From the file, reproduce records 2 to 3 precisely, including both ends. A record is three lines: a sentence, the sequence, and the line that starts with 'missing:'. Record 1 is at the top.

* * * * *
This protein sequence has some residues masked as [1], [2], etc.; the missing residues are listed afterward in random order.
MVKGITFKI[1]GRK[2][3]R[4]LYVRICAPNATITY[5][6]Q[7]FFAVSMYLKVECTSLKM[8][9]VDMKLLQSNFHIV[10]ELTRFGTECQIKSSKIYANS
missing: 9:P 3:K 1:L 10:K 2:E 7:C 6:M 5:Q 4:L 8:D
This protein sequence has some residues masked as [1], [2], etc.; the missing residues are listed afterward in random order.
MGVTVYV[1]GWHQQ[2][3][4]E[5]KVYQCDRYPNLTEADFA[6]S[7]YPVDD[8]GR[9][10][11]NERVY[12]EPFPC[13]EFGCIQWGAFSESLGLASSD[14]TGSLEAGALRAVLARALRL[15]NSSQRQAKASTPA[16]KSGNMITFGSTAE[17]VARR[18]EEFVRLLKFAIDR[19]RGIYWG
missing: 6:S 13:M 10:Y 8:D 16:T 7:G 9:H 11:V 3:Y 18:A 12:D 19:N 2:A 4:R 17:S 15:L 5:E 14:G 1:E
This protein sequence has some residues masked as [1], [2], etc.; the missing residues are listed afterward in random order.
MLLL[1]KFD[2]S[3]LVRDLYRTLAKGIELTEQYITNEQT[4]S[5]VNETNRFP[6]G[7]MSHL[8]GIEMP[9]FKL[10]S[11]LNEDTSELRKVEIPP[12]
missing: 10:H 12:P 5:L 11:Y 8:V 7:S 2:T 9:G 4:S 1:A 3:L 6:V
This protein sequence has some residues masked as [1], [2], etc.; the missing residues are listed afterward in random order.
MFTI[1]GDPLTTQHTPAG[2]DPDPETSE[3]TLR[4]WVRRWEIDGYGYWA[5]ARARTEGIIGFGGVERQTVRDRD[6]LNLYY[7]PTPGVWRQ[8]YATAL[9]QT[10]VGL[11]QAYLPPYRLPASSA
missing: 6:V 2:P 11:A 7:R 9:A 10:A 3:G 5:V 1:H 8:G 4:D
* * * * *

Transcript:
This protein sequence has some residues masked as [1], [2], etc.; the missing residues are listed afterward in random order.
MGVTVYV[1]GWHQQ[2][3][4]E[5]KVYQCDRYPNLTEADFA[6]S[7]YPVDD[8]GR[9][10][11]NERVY[12]EPFPC[13]EFGCIQWGAFSESLGLASSD[14]TGSLEAGALRAVLARALRL[15]NSSQRQAKASTPA[16]KSGNMITFGSTAE[17]VARR[18]EEFVRLLKFAIDR[19]RGIYWG
missing: 6:S 13:M 10:Y 8:D 16:T 7:G 9:H 11:V 3:Y 18:A 12:D 19:N 2:A 4:R 17:S 15:L 5:E 14:G 1:E
This protein sequence has some residues masked as [1], [2], etc.; the missing residues are listed afterward in random order.
MLLL[1]KFD[2]S[3]LVRDLYRTLAKGIELTEQYITNEQT[4]S[5]VNETNRFP[6]G[7]MSHL[8]GIEMP[9]FKL[10]S[11]LNEDTSELRKVEIPP[12]
missing: 10:H 12:P 5:L 11:Y 8:V 7:S 2:T 9:G 4:S 1:A 3:L 6:V